I dedicated Wading through Lethe to my grandmothers, possibly the two most influential people on my life. My grandma Katherine Black was a schoolteacher who wrote poetry and lived in a log cabin in the woods. My grandmother Jackie Guerin was a watercolorist who lived on a lake and whose favorite city was Venice.
Both women embraced their identities as artists and were encouraged by their families. From an early age, I saw that creativity was a valuable activity in and of itself. Perhaps more importantly, I saw the hundreds of practice paintings my grandmother had set aside, and all the strikethroughs as my grandma searched for a better word. Patience and process.
In Wading through Lethe, the girl in the beginning becomes a woman. At the end of the first section, she is changed by the loss of the family matriarch and goes in search of her own identity. In section II she goes to school, travels, and learns about love. In the final section of the collection, she returns home to face the ghosts of the past as well as to measure her own growth against the once-familiar landscape.
Several poems in Wading through Lethe are directly inspired by my grandmothers. However, it isn’t always clear which poem is about which grandma. As with many of the poems, a poem may be “true” even if it isn’t fact. That is, maybe things didn’t happen exactly as described (poetic license and all that), but they represent a feeling or a moment that is best conveyed another way.
My grandmother Guerin died my first semester of college, during finals week. She was the first person I’d ever lost, and the night before I’d heard the news, I dreamed about her. One of my regrets is that I didn’t go to her funeral. I still had a couple of exams to take, and I didn’t know it was okay to ask for an extension.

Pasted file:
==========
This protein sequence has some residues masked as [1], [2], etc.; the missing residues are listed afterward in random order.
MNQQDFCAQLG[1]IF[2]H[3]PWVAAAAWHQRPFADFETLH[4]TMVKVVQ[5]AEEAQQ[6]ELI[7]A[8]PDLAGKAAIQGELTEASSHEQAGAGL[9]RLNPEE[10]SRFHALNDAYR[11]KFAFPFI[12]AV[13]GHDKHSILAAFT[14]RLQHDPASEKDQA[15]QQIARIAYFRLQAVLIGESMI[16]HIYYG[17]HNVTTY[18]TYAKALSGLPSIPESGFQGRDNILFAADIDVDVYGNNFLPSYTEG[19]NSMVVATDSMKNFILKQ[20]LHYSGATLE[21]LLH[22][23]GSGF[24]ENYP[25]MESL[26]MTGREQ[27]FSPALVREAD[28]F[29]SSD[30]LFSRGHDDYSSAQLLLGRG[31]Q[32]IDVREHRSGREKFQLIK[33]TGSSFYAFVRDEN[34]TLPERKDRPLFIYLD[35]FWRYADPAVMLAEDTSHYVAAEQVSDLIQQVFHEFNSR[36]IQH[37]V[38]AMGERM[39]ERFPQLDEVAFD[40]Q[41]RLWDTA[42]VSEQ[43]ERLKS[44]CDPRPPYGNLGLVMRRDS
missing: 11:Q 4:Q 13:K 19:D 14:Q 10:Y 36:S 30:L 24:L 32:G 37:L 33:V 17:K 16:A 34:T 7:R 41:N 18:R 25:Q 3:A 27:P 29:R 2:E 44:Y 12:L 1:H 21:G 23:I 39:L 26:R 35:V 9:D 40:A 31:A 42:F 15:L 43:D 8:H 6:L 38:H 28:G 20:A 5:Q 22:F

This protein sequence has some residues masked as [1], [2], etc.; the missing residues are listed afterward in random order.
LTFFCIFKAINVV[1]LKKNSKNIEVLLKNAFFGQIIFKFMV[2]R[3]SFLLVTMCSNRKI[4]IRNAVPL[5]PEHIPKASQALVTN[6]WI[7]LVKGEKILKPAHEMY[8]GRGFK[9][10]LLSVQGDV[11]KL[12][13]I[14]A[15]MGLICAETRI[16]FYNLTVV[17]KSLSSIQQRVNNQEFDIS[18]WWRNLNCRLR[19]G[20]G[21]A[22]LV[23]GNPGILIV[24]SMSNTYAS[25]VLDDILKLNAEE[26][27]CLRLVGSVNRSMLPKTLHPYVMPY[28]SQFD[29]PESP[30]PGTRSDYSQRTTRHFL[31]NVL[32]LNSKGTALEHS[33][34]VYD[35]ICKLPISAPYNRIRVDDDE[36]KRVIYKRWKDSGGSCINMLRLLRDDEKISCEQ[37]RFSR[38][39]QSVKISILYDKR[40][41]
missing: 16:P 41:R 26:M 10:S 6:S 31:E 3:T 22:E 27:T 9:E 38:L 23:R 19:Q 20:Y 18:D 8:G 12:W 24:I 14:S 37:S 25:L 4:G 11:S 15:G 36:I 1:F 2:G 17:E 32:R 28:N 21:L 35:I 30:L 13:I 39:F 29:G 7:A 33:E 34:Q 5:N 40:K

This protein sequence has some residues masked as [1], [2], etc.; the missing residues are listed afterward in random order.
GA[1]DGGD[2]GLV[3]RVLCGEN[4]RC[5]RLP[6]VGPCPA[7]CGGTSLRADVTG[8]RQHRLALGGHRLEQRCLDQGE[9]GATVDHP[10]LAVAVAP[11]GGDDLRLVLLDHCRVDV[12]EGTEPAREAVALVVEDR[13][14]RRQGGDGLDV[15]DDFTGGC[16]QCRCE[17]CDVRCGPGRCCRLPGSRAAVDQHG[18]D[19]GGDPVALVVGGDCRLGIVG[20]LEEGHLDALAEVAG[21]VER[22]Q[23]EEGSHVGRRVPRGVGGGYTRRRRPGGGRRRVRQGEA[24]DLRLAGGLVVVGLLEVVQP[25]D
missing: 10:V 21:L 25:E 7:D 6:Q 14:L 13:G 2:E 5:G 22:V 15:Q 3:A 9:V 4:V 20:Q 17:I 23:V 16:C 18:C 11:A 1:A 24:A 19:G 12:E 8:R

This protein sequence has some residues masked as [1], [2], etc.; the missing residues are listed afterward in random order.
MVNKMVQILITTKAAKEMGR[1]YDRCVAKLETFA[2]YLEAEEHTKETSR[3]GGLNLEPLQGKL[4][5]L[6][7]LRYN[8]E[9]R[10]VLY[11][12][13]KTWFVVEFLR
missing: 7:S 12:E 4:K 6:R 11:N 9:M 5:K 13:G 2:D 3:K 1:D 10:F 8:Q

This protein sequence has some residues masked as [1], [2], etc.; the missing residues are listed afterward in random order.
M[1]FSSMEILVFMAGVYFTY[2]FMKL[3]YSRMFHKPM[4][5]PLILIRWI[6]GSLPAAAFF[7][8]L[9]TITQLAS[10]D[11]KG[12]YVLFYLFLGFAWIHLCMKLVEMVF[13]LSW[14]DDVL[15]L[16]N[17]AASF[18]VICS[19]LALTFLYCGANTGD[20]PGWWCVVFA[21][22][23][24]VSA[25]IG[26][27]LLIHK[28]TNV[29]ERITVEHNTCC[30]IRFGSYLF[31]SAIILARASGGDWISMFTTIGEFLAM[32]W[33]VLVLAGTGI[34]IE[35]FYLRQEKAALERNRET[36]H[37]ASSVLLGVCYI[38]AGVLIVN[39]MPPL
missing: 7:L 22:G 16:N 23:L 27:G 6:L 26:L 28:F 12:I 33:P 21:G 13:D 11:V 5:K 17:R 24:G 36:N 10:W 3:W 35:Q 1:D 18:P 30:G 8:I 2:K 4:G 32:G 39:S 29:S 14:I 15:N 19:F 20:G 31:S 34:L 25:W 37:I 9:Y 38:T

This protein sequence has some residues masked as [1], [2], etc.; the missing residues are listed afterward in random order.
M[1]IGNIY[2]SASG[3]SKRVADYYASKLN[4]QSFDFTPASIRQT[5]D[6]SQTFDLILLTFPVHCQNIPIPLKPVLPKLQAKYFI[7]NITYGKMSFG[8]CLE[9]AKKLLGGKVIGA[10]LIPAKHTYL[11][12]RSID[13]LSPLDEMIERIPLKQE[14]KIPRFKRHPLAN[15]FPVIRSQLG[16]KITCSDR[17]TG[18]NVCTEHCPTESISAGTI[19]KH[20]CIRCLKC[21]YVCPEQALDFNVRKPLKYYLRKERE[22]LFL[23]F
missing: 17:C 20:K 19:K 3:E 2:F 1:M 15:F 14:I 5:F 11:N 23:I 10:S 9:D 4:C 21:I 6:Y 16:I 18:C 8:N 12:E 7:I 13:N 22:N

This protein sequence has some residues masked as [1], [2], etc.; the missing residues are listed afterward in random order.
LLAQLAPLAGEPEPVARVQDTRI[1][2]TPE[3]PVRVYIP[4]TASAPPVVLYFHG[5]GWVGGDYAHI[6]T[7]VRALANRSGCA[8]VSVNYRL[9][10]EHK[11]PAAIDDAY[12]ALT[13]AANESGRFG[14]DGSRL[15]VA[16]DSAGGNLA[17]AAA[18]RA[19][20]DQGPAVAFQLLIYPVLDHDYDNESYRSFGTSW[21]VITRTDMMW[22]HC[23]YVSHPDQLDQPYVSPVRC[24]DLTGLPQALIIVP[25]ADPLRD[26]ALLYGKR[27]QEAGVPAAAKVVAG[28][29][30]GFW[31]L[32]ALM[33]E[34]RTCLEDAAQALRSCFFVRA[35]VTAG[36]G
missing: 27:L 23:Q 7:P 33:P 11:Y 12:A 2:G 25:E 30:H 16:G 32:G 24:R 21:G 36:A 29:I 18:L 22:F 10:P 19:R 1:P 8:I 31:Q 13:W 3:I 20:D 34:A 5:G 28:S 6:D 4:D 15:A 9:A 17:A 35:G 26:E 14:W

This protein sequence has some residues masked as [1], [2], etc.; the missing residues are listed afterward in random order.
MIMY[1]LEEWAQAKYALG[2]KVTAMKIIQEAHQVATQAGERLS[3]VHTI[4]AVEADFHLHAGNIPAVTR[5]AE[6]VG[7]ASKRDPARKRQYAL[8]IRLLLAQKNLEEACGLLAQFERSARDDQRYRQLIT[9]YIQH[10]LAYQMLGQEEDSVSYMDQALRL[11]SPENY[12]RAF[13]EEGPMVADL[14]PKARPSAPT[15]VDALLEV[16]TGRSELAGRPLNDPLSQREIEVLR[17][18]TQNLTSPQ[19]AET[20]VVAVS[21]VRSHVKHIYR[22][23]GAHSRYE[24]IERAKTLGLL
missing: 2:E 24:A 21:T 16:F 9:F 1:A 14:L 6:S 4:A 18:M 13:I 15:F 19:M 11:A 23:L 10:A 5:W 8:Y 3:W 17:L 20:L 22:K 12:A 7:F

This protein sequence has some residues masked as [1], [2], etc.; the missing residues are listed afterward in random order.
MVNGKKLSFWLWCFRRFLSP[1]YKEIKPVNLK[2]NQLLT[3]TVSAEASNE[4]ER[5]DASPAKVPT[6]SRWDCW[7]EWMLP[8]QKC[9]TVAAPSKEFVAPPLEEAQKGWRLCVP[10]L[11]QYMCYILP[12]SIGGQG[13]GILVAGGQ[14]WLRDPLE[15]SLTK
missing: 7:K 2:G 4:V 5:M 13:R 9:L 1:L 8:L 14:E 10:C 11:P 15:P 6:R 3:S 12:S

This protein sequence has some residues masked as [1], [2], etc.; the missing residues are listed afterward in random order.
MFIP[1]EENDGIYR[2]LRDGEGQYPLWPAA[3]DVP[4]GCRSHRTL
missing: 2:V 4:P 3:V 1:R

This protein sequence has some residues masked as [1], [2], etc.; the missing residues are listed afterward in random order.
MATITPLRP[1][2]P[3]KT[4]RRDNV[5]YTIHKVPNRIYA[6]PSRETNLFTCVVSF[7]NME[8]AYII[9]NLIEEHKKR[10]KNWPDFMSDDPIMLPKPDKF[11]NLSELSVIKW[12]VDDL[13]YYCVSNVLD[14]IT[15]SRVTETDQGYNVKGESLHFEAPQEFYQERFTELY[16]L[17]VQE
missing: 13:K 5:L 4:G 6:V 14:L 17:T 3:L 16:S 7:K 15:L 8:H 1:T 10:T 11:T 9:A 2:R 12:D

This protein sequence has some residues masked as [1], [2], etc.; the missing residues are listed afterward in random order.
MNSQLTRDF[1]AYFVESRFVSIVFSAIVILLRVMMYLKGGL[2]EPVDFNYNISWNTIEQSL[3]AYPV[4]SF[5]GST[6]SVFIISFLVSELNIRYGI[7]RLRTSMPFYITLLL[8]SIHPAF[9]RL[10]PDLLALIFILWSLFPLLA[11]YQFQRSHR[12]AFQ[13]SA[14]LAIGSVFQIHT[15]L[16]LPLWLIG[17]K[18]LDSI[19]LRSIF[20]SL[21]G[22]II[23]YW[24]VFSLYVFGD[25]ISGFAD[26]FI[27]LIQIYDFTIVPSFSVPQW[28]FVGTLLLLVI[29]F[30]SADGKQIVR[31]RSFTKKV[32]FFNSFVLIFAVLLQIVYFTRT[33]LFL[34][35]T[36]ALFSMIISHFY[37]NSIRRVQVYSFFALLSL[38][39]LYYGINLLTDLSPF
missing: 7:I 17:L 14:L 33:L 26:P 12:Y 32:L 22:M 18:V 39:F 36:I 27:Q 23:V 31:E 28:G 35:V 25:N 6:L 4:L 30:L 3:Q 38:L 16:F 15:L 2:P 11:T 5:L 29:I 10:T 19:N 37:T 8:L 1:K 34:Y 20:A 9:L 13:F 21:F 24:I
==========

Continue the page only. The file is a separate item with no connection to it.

My grandma Black died five years later, on the anniversary of my grandmother’s death. I was in graduate school studying for a final exam when I got the news. She had been very ill, and I had already said goodbye, but I wish I had been by her side.
When they died, I knew so little. How many times I have wished for their perspective! How many times I have wished they had seen a version of me that was better, wiser.
My Grandmother Guerin always had a tin of a homemade sweets for guests, my favorite of which were her lemon bars.
A week before she died,
I ate one of her lemon bars,
thinking nothing of holding
something so delicate
it lost its shape in my hand.
I spent the night before my First Communion with my Grandma Black. Unlike in the poem below, it didn’t rain that night, but there were many rainy nights sleeping under her tin roof that I thought the world really was ending. She did scold me for my nail polish.
The night before, Grandma made my pallet
on the couch with faded blue flowers.
Across the room, the iron-barrel stove loomed.
We learned not to touch it.
At midnight I woke. I’d never heard rain on a tin roof
and was sure what Revelation promised was true–
dark horses had come. In church we’d learned
about the foolish virgins with their oil.
I had not confessed my sins. Everyone else slept—
or were they gone? Then the rain let up.
The dark turned dim. I chopped the polish
from my nails, ashamed they were not bare.
Sometimes writing poetry is a way of dealing with regret. Sometimes it’s a search for closure. Sometimes it’s an attempt to bring the person back. Sometimes I just want to keep learning from people in them.
“A week before she died” first appeared in Epiphany.
“First Communion” first appeared in Sixfold.